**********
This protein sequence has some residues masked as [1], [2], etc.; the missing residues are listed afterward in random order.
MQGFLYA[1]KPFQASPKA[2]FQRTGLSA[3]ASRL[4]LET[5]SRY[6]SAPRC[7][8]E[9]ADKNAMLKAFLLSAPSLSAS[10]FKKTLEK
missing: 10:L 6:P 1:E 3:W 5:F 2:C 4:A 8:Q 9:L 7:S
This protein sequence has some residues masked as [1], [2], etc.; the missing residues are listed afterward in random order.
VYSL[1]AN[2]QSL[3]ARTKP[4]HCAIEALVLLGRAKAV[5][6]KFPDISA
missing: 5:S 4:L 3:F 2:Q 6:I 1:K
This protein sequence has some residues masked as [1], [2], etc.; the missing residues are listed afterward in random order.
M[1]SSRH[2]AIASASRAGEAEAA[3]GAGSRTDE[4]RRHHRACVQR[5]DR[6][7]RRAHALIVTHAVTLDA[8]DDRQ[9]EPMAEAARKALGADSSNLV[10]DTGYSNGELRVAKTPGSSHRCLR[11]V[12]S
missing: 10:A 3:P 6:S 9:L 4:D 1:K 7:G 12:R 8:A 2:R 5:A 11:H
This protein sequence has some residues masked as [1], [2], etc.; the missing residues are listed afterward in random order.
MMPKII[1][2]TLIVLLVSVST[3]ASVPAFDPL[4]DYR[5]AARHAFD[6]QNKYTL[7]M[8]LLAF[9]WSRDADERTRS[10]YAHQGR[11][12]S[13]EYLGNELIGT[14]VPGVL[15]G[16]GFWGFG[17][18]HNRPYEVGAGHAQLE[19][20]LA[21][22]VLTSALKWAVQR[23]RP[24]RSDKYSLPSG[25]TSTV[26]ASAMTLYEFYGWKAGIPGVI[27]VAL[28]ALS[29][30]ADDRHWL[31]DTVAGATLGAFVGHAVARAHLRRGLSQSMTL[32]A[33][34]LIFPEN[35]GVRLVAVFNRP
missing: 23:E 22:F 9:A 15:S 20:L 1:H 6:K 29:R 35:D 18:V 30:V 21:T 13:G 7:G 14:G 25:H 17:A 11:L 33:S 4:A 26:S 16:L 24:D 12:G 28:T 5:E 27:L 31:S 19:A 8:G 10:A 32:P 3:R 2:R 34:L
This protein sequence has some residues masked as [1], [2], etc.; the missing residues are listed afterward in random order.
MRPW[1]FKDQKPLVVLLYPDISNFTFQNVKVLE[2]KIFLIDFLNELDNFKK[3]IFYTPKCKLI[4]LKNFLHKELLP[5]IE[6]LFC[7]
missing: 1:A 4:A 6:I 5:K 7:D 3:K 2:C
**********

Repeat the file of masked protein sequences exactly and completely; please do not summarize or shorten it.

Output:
This protein sequence has some residues masked as [1], [2], etc.; the missing residues are listed afterward in random order.
MQGFLYA[1]KPFQASPKA[2]FQRTGLSA[3]ASRL[4]LET[5]SRY[6]SAPRC[7][8]E[9]ADKNAMLKAFLLSAPSLSAS[10]FKKTLEK
missing: 10:L 6:P 1:E 3:W 5:F 2:C 4:A 8:Q 9:L 7:S
This protein sequence has some residues masked as [1], [2], etc.; the missing residues are listed afterward in random order.
VYSL[1]AN[2]QSL[3]ARTKP[4]HCAIEALVLLGRAKAV[5][6]KFPDISA
missing: 5:S 4:L 3:F 2:Q 6:I 1:K
This protein sequence has some residues masked as [1], [2], etc.; the missing residues are listed afterward in random order.
M[1]SSRH[2]AIASASRAGEAEAA[3]GAGSRTDE[4]RRHHRACVQR[5]DR[6][7]RRAHALIVTHAVTLDA[8]DDRQ[9]EPMAEAARKALGADSSNLV[10]DTGYSNGELRVAKTPGSSHRCLR[11]V[12]S
missing: 10:A 3:P 6:S 9:L 4:D 1:K 7:G 12:R 8:A 2:R 5:A 11:H
This protein sequence has some residues masked as [1], [2], etc.; the missing residues are listed afterward in random order.
MMPKII[1][2]TLIVLLVSVST[3]ASVPAFDPL[4]DYR[5]AARHAFD[6]QNKYTL[7]M[8]LLAF[9]WSRDADERTRS[10]YAHQGR[11][12]S[13]EYLGNELIGT[14]VPGVL[15]G[16]GFWGFG[17][18]HNRPYEVGAGHAQLE[19][20]LA[21][22]VLTSALKWAVQR[23]RP[24]RSDKYSLPSG[25]TSTV[26]ASAMTLYEFYGWKAGIPGVI[27]VAL[28]ALS[29][30]ADDRHWL[31]DTVAGATLGAFVGHAVARAHLRRGLSQSMTL[32]A[33][34]LIFPEN[35]GVRLVAVFNRP
missing: 23:E 22:F 9:A 15:S 20:L 1:H 6:K 29:R 35:D 18:V 30:V 21:T 13:G 7:G 14:G 25:H 17:A 11:L 33:S 4:A 26:S 16:L 24:D 12:G 28:T 5:E 27:L 31:S 19:A 8:G 10:A 32:P 3:R 2:R 34:L
This protein sequence has some residues masked as [1], [2], etc.; the missing residues are listed afterward in random order.
MRPW[1]FKDQKPLVVLLYPDISNFTFQNVKVLE[2]KIFLIDFLNELDNFKK[3]IFYTPKCKLI[4]LKNFLHKELLP[5]IE[6]LFC[7]
missing: 1:A 4:A 6:I 5:K 7:D 3:K 2:C